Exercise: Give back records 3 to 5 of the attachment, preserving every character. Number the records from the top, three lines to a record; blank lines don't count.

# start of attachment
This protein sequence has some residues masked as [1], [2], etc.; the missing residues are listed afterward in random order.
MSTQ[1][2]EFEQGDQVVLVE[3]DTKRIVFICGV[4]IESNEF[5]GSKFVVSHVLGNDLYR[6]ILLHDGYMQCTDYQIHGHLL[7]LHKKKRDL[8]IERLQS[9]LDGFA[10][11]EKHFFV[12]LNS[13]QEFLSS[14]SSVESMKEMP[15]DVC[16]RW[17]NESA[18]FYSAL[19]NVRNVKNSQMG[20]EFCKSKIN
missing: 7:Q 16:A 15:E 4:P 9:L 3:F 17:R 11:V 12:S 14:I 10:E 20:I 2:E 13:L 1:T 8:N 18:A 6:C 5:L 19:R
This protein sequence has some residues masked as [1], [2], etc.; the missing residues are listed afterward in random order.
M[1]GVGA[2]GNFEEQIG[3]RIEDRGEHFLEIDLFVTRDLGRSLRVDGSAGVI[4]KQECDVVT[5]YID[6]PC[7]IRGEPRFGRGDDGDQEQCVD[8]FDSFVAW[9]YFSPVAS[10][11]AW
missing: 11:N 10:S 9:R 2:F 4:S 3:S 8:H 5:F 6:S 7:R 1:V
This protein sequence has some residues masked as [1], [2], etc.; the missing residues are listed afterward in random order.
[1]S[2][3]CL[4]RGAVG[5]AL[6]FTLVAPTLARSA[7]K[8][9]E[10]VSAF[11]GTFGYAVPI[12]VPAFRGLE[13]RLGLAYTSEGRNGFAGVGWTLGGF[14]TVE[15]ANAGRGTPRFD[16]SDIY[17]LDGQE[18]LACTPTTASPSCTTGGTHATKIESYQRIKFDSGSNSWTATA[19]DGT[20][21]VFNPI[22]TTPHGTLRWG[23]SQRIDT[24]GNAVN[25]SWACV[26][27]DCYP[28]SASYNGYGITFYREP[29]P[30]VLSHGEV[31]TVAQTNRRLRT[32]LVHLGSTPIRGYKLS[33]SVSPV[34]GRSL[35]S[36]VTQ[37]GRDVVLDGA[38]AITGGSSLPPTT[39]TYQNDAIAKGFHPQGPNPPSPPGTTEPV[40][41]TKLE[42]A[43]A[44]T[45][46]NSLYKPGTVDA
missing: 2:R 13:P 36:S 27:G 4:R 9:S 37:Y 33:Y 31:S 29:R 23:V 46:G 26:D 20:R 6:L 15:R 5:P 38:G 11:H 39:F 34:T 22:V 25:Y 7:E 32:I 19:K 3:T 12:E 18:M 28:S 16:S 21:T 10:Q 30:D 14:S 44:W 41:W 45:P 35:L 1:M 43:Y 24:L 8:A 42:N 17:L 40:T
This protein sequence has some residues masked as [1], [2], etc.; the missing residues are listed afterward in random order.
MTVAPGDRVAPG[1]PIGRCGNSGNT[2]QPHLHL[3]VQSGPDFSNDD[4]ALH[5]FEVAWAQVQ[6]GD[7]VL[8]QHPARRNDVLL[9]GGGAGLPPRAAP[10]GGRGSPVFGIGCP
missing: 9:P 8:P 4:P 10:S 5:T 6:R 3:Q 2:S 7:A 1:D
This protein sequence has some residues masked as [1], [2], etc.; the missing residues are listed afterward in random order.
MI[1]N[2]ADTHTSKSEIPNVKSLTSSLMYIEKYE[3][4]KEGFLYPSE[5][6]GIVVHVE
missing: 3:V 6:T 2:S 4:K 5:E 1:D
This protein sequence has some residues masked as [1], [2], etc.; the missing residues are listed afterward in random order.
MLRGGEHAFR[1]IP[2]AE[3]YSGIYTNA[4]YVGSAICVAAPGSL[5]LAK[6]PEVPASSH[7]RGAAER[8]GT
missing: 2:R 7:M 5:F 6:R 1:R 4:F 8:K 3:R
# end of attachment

This protein sequence has some residues masked as [1], [2], etc.; the missing residues are listed afterward in random order.
[1]S[2][3]CL[4]RGAVG[5]AL[6]FTLVAPTLARSA[7]K[8][9]E[10]VSAF[11]GTFGYAVPI[12]VPAFRGLE[13]RLGLAYTSEGRNGFAGVGWTLGGF[14]TVE[15]ANAGRGTPRFD[16]SDIY[17]LDGQE[18]LACTPTTASPSCTTGGTHATKIESYQRIKFDSGSNSWTATA[19]DGT[20][21]VFNPI[22]TTPHGTLRWG[23]SQRIDT[24]GNAVN[25]SWACV[26][27]DCYP[28]SASYNGYGITFYREP[29]P[30]VLSHGEV[31]TVAQTNRRLRT[32]LVHLGSTPIRGYKLS[33]SVSPV[34]GRSL[35]S[36]VTQ[37]GRDVVLDGA[38]AITGGSSLPPTT[39]TYQNDAIAKGFHPQGPNPPSPPGTTEPV[40][41]TKLE[42]A[43]A[44]T[45][46]NSLYKPGTVDA
missing: 2:R 13:P 36:S 27:G 4:R 9:S 37:Y 33:Y 31:S 29:R 23:V 46:G 26:D 20:R 6:L 15:R 5:P 38:G 11:H 39:F 34:T 22:V 25:Y 7:E 32:I 19:K 3:T 12:E 18:M 28:S 16:S 21:T 10:Q 30:D 14:S 44:W 41:W 45:P 35:L 1:M 43:Y 24:L 8:A 42:N 17:L 40:T
This protein sequence has some residues masked as [1], [2], etc.; the missing residues are listed afterward in random order.
MTVAPGDRVAPG[1]PIGRCGNSGNT[2]QPHLHL[3]VQSGPDFSNDD[4]ALH[5]FEVAWAQVQ[6]GD[7]VL[8]QHPARRNDVLL[9]GGGAGLPPRAAP[10]GGRGSPVFGIGCP
missing: 9:P 8:P 4:P 10:S 5:T 6:R 3:Q 2:S 7:A 1:D
This protein sequence has some residues masked as [1], [2], etc.; the missing residues are listed afterward in random order.
MI[1]N[2]ADTHTSKSEIPNVKSLTSSLMYIEKYE[3][4]KEGFLYPSE[5][6]GIVVHVE
missing: 3:V 6:T 2:S 4:K 5:E 1:D